Introducing infants to peanuts can help prevent allergy later, study finds

Regularly feeding peanuts to children from infancy to age five reduced the rate of peanut allergy in their teenage years by 71%, according to a new study.

Published this week in the journal NEJM Evidence, the study found that early, consistent peanut consumption provided “lasting tolerance” to peanuts, even if the participants stopped eating them later.

This study extends a previous randomized, controlled trial where one group of participants consumed peanuts regularly from infancy to age five, while the other group avoided them.

The initial trial revealed that early peanut introduction “significantly decreased” the prevalence of peanut allergy among children at high risk, reducing their risk by 81% at age five.

Researchers followed up with participants when they were aged six to 12 or older. They found that those who consumed peanuts early on had a 71% lower risk of developing a peanut allergy in adolescence compared to those who avoided peanuts.

“Decades of advice to avoid peanuts has made parents fearful of introducing them at an early age,” said Gideon Lack, lead investigator and professor of pediatric allergy at King’s College London. “The evidence is clear that early introduction of peanut in infancy induces long-term tolerance and protects children from allergy well into adolescence.”

Peanut Allergies on the Rise

Peanuts are a common cause of food allergies. A 2023 study estimated the prevalence of peanut allergy in Europe to be around 1.5%. The allergy can be life-threatening.

“Food allergies are on the rise in the UK, particularly among children,” said Amena Warner, Head of Clinical Services at Allergy UK. She added that the study offers “hope to future generations that the prevalence of peanut allergy can be reduced,” emphasizing the importance of research into the causes of food allergies.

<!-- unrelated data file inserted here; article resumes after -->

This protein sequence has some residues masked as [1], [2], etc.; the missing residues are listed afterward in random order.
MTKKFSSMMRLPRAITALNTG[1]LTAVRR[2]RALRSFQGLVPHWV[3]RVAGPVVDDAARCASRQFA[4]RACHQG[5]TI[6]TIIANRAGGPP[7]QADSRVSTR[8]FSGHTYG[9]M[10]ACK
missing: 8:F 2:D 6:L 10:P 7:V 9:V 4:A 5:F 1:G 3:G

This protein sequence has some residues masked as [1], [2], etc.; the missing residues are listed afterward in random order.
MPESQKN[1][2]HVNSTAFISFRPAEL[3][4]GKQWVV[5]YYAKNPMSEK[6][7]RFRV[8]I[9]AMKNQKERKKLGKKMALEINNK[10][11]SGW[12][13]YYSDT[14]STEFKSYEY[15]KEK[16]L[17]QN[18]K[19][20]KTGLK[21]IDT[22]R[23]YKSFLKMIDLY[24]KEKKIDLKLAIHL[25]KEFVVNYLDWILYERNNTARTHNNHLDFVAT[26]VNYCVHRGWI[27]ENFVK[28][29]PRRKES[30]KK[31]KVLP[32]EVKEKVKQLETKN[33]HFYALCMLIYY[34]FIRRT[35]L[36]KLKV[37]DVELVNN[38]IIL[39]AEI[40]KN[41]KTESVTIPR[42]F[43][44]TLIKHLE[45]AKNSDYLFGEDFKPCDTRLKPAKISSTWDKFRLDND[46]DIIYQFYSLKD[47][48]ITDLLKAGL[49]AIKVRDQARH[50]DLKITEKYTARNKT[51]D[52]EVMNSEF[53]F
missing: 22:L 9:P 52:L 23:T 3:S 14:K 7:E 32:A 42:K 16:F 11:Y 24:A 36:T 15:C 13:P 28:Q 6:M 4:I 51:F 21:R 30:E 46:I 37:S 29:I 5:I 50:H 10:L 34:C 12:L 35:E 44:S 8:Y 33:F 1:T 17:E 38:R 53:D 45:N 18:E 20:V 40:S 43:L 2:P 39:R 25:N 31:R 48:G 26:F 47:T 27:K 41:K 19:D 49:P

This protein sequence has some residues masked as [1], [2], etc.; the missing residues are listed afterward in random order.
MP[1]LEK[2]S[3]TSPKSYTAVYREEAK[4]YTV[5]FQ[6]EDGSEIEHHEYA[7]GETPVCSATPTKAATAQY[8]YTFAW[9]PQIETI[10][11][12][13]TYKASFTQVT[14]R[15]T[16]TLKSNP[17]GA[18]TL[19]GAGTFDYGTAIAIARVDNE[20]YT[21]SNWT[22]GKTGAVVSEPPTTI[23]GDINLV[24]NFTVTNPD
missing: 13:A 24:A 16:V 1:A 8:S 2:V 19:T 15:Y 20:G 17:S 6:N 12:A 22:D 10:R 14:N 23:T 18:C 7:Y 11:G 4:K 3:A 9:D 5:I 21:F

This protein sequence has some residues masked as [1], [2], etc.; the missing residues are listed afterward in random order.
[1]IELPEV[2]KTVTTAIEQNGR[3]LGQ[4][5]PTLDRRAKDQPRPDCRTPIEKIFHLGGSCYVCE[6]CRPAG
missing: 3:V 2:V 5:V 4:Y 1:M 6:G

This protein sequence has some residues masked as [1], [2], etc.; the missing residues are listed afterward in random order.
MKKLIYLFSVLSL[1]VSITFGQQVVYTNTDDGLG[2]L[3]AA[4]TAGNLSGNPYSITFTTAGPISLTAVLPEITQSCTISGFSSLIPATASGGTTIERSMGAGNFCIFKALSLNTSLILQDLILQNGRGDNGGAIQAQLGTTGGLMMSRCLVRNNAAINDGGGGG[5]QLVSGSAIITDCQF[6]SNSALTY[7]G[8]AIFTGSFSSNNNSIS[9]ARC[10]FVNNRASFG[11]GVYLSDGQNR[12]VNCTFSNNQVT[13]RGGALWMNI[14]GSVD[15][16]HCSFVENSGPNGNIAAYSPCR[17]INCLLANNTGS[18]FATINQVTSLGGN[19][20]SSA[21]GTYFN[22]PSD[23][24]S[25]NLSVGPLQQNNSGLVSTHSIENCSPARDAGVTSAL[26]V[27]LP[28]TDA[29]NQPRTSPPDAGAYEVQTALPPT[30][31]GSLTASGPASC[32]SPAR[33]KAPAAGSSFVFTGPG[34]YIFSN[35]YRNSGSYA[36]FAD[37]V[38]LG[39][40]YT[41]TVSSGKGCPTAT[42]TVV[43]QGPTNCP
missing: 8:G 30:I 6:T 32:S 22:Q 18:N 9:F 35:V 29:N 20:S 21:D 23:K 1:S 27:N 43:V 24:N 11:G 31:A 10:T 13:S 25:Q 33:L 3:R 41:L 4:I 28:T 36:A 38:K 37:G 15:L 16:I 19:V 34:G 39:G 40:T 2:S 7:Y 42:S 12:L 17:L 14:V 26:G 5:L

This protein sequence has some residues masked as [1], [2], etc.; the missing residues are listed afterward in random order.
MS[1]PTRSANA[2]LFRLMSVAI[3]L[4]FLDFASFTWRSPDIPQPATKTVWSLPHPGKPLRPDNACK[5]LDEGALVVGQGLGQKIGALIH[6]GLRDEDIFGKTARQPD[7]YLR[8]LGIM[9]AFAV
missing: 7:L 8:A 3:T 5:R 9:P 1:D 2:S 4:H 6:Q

“Peanut allergy can be especially challenging to live with. We know from the many people we support that the fear of having a fatal allergic reaction to peanuts cannot really be understood by those who do not have a food allergy,” Warner said.

Co-lead investigator George Du Toit, also from King’s College London, suggested introducing peanuts as early as four months of age. “The infant needs to be developmentally ready to start weaning, and peanuts should be introduced as a soft pureed paste or as peanut puffs,” he said.

The study was co-funded in part by the US National Institute of Allergy and Infectious Diseases (NIAID).

NIAID Director Jeanne Marrazzo stated that the findings “should reinforce parents’ and caregivers’ confidence that feeding their young children peanut products beginning in infancy according to established guidelines can provide lasting protection from peanut allergy.”

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